I couldn't find a year on the LP, entitled Shine on Me, but based on my other John Law record catalog numbers, I estimated in came out in 1971-1972.

The LP is filled with gospel selections, performed by the adult choir and directed by Mrs. Mary Hoover, who also provides the vocals on the stand-out cuts.

(1:20 - one of the few audio samples I could get, minus skips)

The church structure has an interesting history, all by itself. Built in 1907, the mission style stucco building was known as the East Side Christian Church, until 1926. In 1929 it was renamed Mt. Pleasant Baptist Church.  Between 1946 and 1962, the church became one of three properties owned by the Macedonia Baptist Church, before becoming known as Mount Carmel Missionary Baptist, and finally New Testament Holiness Church. By 2016, the structure sat abandoned, and fell into disrepair (much like this record album).

In 2017 the building hit the Denver real estate market, and sold for $420,000. After two years of renovation by the new owners, it was turned into a stunning six bedroom (and seven bathrooms) Airbnb property.

Tuesday, September 1, 2020

The Trailriders

Hey all! Doing a bit of online record digging, and spotted this private issue LP by the Colorado Springs group, The Trailriders.  Spent more than I normally do ($16), but holy pork and beans on an open fire, I'm glad I roped this in.

First off, full disclosure, I love folk music. That fantastic 1960s hootenanny, three guys (or gals) and a guitar, singing about war and peace and Tom Dooley. Love the harmonies, the simplicity and the feeling. When I put the needle on the album, yup, I went to that special place...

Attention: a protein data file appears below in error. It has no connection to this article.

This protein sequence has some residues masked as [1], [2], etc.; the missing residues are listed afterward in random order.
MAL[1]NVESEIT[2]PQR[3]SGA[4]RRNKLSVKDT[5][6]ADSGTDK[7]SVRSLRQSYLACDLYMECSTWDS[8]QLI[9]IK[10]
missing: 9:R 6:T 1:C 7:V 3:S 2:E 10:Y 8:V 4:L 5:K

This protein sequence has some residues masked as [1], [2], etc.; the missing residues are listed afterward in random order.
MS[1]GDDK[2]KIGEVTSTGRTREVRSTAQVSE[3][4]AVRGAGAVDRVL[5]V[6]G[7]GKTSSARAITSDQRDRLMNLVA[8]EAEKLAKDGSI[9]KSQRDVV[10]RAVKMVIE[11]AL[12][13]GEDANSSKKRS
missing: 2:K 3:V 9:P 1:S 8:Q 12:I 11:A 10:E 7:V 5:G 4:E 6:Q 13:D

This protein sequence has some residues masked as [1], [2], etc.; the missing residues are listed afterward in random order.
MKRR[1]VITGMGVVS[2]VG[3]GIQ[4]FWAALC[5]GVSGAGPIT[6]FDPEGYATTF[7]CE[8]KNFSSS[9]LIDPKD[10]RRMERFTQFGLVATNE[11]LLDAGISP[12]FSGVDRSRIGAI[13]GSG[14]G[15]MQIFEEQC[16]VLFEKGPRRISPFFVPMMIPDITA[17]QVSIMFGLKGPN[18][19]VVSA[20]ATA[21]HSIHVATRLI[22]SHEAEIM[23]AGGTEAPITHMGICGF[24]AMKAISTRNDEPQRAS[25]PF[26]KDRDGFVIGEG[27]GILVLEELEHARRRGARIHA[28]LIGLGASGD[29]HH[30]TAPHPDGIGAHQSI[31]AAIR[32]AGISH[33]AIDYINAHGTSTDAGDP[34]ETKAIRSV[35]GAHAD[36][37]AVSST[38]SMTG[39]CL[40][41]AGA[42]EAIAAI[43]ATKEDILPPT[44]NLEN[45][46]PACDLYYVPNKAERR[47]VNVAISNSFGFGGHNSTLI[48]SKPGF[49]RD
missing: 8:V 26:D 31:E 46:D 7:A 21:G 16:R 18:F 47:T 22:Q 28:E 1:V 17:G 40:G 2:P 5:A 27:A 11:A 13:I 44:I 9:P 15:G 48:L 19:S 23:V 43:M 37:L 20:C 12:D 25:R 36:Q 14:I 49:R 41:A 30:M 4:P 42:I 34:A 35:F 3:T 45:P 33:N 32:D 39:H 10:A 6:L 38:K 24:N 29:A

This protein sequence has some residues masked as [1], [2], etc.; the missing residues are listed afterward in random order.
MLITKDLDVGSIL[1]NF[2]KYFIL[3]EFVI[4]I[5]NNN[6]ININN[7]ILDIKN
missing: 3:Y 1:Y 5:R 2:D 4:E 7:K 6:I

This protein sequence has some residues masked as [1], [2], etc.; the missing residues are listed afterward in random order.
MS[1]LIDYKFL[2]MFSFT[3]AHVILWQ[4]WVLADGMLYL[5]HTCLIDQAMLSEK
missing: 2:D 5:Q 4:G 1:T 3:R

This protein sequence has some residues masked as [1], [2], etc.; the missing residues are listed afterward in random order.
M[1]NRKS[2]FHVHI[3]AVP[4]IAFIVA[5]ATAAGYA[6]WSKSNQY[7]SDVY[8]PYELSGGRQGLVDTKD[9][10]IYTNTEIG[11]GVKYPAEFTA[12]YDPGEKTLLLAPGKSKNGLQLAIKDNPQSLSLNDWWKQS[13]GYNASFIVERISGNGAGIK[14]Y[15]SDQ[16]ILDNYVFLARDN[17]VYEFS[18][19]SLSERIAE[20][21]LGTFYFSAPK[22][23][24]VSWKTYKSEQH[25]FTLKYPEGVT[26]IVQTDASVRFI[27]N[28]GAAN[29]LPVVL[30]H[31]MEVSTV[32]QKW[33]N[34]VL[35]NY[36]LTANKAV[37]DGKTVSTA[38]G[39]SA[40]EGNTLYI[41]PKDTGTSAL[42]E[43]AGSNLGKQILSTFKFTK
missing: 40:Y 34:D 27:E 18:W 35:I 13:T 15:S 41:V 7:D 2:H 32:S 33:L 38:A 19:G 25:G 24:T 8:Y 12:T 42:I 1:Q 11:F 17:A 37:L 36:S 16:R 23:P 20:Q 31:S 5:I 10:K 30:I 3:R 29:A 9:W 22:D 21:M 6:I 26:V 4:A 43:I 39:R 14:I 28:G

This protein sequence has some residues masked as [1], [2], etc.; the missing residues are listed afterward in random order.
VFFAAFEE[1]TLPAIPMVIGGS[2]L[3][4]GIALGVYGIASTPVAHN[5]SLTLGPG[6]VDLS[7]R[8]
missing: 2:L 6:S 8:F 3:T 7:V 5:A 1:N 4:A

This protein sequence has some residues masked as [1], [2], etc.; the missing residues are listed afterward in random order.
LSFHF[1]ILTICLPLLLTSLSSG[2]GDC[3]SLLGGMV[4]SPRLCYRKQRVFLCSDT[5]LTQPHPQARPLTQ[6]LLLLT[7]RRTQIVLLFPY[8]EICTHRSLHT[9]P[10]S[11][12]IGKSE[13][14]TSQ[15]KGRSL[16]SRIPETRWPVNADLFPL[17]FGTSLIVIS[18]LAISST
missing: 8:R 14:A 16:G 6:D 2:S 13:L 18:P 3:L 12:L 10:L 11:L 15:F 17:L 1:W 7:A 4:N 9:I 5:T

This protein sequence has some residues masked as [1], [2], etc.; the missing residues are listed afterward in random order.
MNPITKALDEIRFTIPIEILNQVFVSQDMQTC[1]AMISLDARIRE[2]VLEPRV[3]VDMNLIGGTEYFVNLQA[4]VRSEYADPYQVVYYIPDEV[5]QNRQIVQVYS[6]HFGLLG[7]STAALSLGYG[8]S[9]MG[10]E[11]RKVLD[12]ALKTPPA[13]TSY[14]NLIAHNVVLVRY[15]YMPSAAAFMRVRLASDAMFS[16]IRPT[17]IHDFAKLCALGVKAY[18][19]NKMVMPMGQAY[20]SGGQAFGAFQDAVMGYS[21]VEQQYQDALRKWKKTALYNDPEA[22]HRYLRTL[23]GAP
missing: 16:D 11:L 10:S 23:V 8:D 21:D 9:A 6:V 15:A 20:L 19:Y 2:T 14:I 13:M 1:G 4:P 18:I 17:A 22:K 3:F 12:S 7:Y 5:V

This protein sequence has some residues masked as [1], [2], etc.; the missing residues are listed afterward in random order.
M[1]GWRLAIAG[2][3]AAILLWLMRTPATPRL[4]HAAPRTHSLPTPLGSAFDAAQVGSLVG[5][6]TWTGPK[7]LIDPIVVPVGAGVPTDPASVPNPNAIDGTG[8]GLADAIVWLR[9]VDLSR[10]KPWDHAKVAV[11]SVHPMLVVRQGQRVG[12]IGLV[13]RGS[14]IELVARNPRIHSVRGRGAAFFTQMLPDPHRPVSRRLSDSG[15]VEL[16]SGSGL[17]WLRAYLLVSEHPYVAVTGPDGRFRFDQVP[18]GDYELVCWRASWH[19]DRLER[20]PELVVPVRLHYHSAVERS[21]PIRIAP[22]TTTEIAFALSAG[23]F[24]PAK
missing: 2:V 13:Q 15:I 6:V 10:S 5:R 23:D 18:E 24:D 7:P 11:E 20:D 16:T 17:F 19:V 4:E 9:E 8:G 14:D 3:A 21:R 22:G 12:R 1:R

Is that a toe tapper, or what? The whole disc is filled with folky trio offerings, with a country tinge. A real joy to listen to, in its entirety. The album was recorded at the C.M. "Bud" Edmonds KCMS radio home garage studios, in Manitou Springs (68 Minnehaha Avenue).

Clyde Casey (1932-2015), who sings lead on that song, was the group founder. Interesting background on him - As the El Paso County Director of Purchasing, he helped create the city's 911 system, the Pikes Peak Performing Arts Center, and various county parks. According to his obituary, he also "refurbished the General Palmer statute so that it would survive another 100 years." He later relocated to Roswell, NM.

Jerry Teske (1930-2017) was the choral director at Palmer High School for ten years, then later supervisor of music in District 11, until his retirement. Among his other musical accomplishments - he sang at Figaro's Restaurant, in the Grace Episcopal Taylor Choir, Colorado Springs Chorale, Abendmusik, Colorado Opera Festival, Opera Theatre of the Rockies, and the Celebration Multicultural Ensemble. Jerry also appears on the 1975 "Official State Marching Song of Colorado" single, entitled "Hail Colorado" (which I featured in 2018).

Ronn Langford is the last living member of the original group. He was once a member of the Ivy League Trio, a folk group which recorded on the Coral record label (he replaced longtime member Bev Galloway and appears on Folk Ballads from the World of Edgar Allan Poe LP [YouTube link]). Later in life he became a race car driver, and now runs his own successful driver's education company.